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Wife of man with cancer asks for help with Christmas lights, gets a whole lot more
After a debacle with a Christmas light company left the Williams family in the dark, the community stepped up to help make their holidays warm and bright by offering help, donations and words of encouragement. Photo courtesy Williams family.

When a Forsyth County resident took to Facebook to ask for recommendations for putting up Christmas lights, she said she had no idea how she and her husband, who has cancer, would be embraced by such an “open and trusting and loving” community.

Susan Williams, who has lived in the county since 2013, said she originally shared her story on the Focus on Forsyth County Facebook group just to get business recommendations.

“We weren’t asking for handouts,” she said. “I really just wanted someone to come fix the lights or take them down.”

Williams said her family’s problems began when their usual handyman who put Christmas lights on their house “was ghosting” them and other clients.

She then found another company on the cheaper side to do it as she was uncomfortable getting on the ladder herself to climb up two stories to string lights.

Williams’ husband has stage 4 bladder cancer, so she was equally as uncomfortable with him up on the roof.

“I really wanted [this year] to be festive and nice since we really don’t know what the future holds,” she said.

Williams said the company she hired came out to the house and put up part of her lights and returned another day to finish when Williams went out of town, unable to oversee the process.

“I didn’t know until when I got home what a fiasco they left,” she said.

She found that only one end of the house had an extension cord attached, and she couldn’t find a power source for the rest of the lights. Williams called the company and asked to have the lights fixed, but they were somewhat evasive, she said.

“So, after about two weeks, I was like OK I’m done. I want my lights to work,” she said.

After posting about her situation on Facebook, Williams said people and businesses began responding.

“I expected people to respond, but not the way they did. Totally overwhelming. Literally, there’s been multiple times where I’ve been in tears about the way this community rallied around us,” she said. “I was totally blown away.”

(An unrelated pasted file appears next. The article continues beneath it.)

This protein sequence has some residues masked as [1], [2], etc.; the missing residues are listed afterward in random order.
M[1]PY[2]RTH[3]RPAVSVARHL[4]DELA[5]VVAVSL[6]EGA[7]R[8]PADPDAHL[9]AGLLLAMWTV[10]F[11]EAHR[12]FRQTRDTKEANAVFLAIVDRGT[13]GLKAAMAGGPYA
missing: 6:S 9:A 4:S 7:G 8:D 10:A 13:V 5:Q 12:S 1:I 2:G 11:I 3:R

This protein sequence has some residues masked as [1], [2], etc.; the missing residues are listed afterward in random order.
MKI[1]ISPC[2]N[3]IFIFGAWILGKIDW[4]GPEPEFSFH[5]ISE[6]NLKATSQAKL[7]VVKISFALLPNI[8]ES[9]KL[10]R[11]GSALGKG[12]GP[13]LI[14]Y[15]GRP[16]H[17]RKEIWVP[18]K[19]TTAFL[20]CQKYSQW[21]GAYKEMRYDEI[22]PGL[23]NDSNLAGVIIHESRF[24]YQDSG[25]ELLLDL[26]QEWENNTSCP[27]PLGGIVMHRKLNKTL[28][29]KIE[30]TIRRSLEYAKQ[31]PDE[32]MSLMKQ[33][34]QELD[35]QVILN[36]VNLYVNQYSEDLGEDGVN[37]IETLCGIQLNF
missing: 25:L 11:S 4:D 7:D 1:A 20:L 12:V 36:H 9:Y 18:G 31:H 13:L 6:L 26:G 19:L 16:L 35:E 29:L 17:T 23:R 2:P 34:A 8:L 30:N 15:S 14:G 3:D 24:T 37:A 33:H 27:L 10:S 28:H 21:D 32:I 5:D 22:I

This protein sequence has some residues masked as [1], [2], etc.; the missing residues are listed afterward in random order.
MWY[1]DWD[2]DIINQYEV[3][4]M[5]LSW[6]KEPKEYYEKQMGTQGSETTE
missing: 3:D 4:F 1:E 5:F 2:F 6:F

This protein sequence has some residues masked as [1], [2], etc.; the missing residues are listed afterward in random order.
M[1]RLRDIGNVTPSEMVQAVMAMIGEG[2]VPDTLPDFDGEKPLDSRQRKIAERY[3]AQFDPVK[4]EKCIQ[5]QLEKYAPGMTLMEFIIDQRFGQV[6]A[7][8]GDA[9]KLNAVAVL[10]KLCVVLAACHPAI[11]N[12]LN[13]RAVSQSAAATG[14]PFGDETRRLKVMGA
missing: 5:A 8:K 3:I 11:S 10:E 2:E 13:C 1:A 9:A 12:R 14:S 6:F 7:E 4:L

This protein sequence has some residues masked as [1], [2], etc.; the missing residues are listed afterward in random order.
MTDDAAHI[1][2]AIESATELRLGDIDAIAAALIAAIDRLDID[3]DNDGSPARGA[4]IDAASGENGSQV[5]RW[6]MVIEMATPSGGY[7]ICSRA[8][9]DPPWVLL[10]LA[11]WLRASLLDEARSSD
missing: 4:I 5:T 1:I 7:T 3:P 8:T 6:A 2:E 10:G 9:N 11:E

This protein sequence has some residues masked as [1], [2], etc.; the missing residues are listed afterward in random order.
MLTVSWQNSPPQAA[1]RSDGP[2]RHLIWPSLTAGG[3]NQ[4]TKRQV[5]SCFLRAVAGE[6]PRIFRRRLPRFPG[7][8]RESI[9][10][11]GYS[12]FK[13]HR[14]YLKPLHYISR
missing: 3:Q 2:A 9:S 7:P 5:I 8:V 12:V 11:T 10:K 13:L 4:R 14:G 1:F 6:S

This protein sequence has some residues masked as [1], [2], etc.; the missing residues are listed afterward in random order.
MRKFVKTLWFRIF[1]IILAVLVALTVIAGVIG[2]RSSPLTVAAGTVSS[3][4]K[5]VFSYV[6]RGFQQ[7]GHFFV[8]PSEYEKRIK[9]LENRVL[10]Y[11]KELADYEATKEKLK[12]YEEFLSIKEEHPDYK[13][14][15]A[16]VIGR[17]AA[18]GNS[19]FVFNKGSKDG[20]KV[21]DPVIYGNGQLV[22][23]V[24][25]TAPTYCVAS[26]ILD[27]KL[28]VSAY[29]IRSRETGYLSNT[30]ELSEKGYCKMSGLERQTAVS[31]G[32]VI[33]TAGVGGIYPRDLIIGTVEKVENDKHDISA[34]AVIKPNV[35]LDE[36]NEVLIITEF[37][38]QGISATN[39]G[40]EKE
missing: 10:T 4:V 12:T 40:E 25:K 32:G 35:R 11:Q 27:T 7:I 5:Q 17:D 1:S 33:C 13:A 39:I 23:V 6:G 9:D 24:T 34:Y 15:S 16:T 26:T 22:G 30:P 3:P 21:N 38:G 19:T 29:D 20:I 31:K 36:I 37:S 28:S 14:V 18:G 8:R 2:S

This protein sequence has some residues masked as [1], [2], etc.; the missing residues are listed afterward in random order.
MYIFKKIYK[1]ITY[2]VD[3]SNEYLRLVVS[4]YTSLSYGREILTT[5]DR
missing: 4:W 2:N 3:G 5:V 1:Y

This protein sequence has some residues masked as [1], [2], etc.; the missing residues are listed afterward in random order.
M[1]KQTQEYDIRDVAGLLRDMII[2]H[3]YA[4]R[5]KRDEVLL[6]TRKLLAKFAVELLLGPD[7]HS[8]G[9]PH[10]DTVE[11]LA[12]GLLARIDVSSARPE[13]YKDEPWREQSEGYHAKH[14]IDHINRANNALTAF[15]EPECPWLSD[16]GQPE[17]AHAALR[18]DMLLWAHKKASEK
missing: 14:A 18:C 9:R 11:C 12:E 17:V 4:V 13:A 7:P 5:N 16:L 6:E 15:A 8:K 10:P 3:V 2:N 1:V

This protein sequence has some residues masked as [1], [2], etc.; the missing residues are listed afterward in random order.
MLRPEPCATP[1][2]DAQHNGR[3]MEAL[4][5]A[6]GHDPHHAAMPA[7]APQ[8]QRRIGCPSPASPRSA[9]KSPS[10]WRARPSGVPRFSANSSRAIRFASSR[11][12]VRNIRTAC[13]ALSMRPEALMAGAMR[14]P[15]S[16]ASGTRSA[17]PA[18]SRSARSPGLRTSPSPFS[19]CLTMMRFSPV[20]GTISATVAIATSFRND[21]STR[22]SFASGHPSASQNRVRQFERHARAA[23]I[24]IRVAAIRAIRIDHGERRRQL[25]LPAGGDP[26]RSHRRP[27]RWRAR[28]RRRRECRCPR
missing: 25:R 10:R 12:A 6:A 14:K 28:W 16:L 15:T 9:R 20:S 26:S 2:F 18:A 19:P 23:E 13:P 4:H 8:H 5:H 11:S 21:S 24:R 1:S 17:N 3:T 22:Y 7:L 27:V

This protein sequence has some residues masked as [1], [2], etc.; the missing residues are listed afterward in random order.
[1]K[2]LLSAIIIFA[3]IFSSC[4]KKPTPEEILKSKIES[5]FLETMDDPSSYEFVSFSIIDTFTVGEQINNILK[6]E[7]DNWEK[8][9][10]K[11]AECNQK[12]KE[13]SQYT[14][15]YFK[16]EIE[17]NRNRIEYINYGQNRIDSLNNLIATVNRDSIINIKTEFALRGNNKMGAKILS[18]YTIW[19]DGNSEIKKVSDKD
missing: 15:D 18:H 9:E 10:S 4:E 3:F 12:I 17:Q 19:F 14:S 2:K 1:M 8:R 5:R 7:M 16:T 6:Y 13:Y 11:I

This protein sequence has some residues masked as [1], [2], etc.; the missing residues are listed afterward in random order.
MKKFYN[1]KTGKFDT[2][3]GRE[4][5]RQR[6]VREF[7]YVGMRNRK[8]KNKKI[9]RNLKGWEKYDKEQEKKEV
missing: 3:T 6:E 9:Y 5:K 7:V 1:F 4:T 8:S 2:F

Christmas tree light businesses offered to do the job for free. Others said they would give their extension cords away and could stop by with a ladder to figure it out. Many offered prayers, encouragement and holiday wishes to the family.

Describing the community’s willingness to help, Williams said she got chills.

“At some point, I stopped declining and started saying thank you,” she said. “It’s really hard to ask for help, especially as independent as we’ve been for so long. But I just seriously am blown away.”

Alex Wilson with BAM Christmas Lighting was at the Williams’ house soon after seeing the post, and Wilson and his team got to work outside.

Williams said Wilson also had his team take down the light over their stairs so she could clean it, and they rehung it for her afterward.

“It was just unbelievable kindness. I just can’t get over it,” she said.

Dayle Smalls at The Carter Treatment Center, a drug and alcohol addiction rehab center, donated $500 to the Williams family after hearing Williams’ story, stating in a comment on Facebook, “You just deserve great things.”

Williams said the money will replace the family’s broken microwave, and the rest she will donate to her son’s friend Elijah, who was diagnosed with Acute Myeloid Leukemia when he was 13.

Another woman, Stephanie Swofford Sheets, and her employer donated money for the family to have a Honey Baked Ham for Christmas. Mandy Collins-Wilson, who has a cleaning company, offered to clean the Williams’ house so it is “sparkling and shining for Christmas.”

“These are all people who don’t know me,” she said. “I mean, I could’ve been lying; I could have been scamming. But they didn’t ask questions or doubt. They just opened up their hearts and gave.”

Williams is still in shock at how generous the community is.

 “I’m hoping that my husband will still be here next year, but if he’s not, we’ve certainly managed to make it a memorable and bright Christmas.”

Referencing one of her favorite movies, “It’s a Wonderful Life,” Williams said she felt like George Bailey “when the whole town comes around and gives a dollar here or $20 there.”

“I’ve never quite lived in a community like this,” she said. “It just speaks volumes, and I don’t think I want to ever leave this county now because of it.”

The Williams family.